3. Brent Saunders, Allergan
  4. Since 2014, Saunders has been the CEO of Allergan – a pharmaceutical company that acquires, develops, manufactures and markets drugs.

    Connected score: 815.3
    LinkedIn: 29K
    Twitter: 9.6K
    Instagram: 426.9K

    Social media CEOs
    Image: Brent Saunders Instagram.

  5. Ramon Laguarta, PepsiCo
  6. Indra Nooyi’s successor is the first Spanish CEO of a large American multinational company who became PepsiCo’s CEO in 2018.

    Connected score: 802.0
    LinkedIn: 22K
    Twitter: 2.2K
    Facebook: 879

    Social media CEOs
    Image: Ramon Laguarta Facebook.

  7. Adena Friedman, Nasdaq
  8. The electronic exchange company is led by Friedman, who tops the list as the most connected female CEO.

    Connected score: 799.0
    LinkedIn: 532.5K
    Twitter: 10.8K
    Instagram: 2K

    Social media CEOs
    Image: Adena Friedman Facebook.

  9. Dan Schulman, PayPal
  10. The 62-year-old businessman and PayPal President and CEO frequently shares a plethora of videos across his Facebook account to his thousands of followers.

    Connected score: 795.3
    LinkedIn: 102.9K
    Twitter: 10.4K
    Facebook: 76.9K

    Social media CEOs
    Image: Dan Schulman Facebook.

  11. Hans Vestberg, Verizon Communications
  12. The Swedish national has been the CEO of the American multinational telecommunications conglomerate since 2018.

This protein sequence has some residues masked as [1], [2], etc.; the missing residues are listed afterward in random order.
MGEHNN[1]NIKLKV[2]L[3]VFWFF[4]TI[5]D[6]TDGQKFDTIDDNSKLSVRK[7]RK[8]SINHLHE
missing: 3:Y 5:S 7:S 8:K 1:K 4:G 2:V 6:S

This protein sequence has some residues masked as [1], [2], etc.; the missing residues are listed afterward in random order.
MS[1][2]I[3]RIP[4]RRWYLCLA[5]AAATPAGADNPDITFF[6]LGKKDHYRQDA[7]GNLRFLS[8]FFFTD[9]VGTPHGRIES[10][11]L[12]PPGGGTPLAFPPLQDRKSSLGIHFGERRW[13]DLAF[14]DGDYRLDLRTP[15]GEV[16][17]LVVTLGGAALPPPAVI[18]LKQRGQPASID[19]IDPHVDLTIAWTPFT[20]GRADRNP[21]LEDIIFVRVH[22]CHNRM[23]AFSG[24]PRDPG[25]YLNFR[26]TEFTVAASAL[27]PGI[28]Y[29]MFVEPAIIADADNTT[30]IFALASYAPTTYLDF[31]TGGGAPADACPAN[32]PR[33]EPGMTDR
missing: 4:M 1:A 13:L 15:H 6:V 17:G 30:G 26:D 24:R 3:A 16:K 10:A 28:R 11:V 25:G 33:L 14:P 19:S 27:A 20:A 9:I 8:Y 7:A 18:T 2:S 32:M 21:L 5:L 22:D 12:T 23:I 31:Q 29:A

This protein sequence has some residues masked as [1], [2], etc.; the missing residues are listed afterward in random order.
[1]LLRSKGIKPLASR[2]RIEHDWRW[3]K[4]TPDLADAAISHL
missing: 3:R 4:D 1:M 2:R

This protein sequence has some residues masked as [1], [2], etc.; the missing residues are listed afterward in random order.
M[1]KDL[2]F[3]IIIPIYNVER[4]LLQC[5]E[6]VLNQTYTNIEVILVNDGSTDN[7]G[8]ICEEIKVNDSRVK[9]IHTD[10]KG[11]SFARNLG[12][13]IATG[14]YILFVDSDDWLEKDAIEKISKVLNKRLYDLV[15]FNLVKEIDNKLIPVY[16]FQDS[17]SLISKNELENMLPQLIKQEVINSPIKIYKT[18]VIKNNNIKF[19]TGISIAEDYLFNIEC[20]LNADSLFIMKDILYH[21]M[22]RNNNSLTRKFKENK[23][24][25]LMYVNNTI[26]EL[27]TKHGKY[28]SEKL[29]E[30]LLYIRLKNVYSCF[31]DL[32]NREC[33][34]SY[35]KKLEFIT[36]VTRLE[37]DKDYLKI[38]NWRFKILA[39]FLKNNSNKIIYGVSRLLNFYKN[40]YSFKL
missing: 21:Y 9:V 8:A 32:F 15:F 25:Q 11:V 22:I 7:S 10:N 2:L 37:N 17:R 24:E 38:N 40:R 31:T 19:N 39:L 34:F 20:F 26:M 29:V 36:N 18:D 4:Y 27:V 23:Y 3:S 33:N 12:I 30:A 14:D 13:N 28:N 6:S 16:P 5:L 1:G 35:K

Connected score: 788.7
    LinkedIn: 6.8K
    Twitter: 16.6K
    Instagram: 9.9K


  13. Ben van Beurden, Royal Dutch Shell
  14. Having first joined the company in 1983 after graduating with a master’s degree in chemical engineering, van Beurden has been the CEO of Shell for six years.

    Connected score: 788.0
    LinkedIn: 19.2K
    Twitter: 1.3K


  15. Mary Barra, General Motors
  16. Considered the 5th most influential female leader in the world for 2019, it is little surprise the General Motors CEO is also one of the most connected.

    Connected score: 780.3
    LinkedIn: 1.2M
    Twitter: 46K

    Social media CEOs
    Mary Barra

  17. Lynn Good, Duke Energy
  18. Good is Chairman, President and CEO of one of the US’s largest energy holding companies.

    Connected score: 780.2
    LinkedIn: 137.6K


  19. Ed Bastian, Delta Air Lines
  20. The father of four became the 9th CEO of Delta Air Lines in 2016 who is present across LinkedIn and Instagram where he shares videos, quotes and insightful images.

    Connected score: 780.1
    LinkedIn: 44.2K

Social media CEOs
Image: Ed Bastian Instagram.

Feature image: Adena Friedman Facebook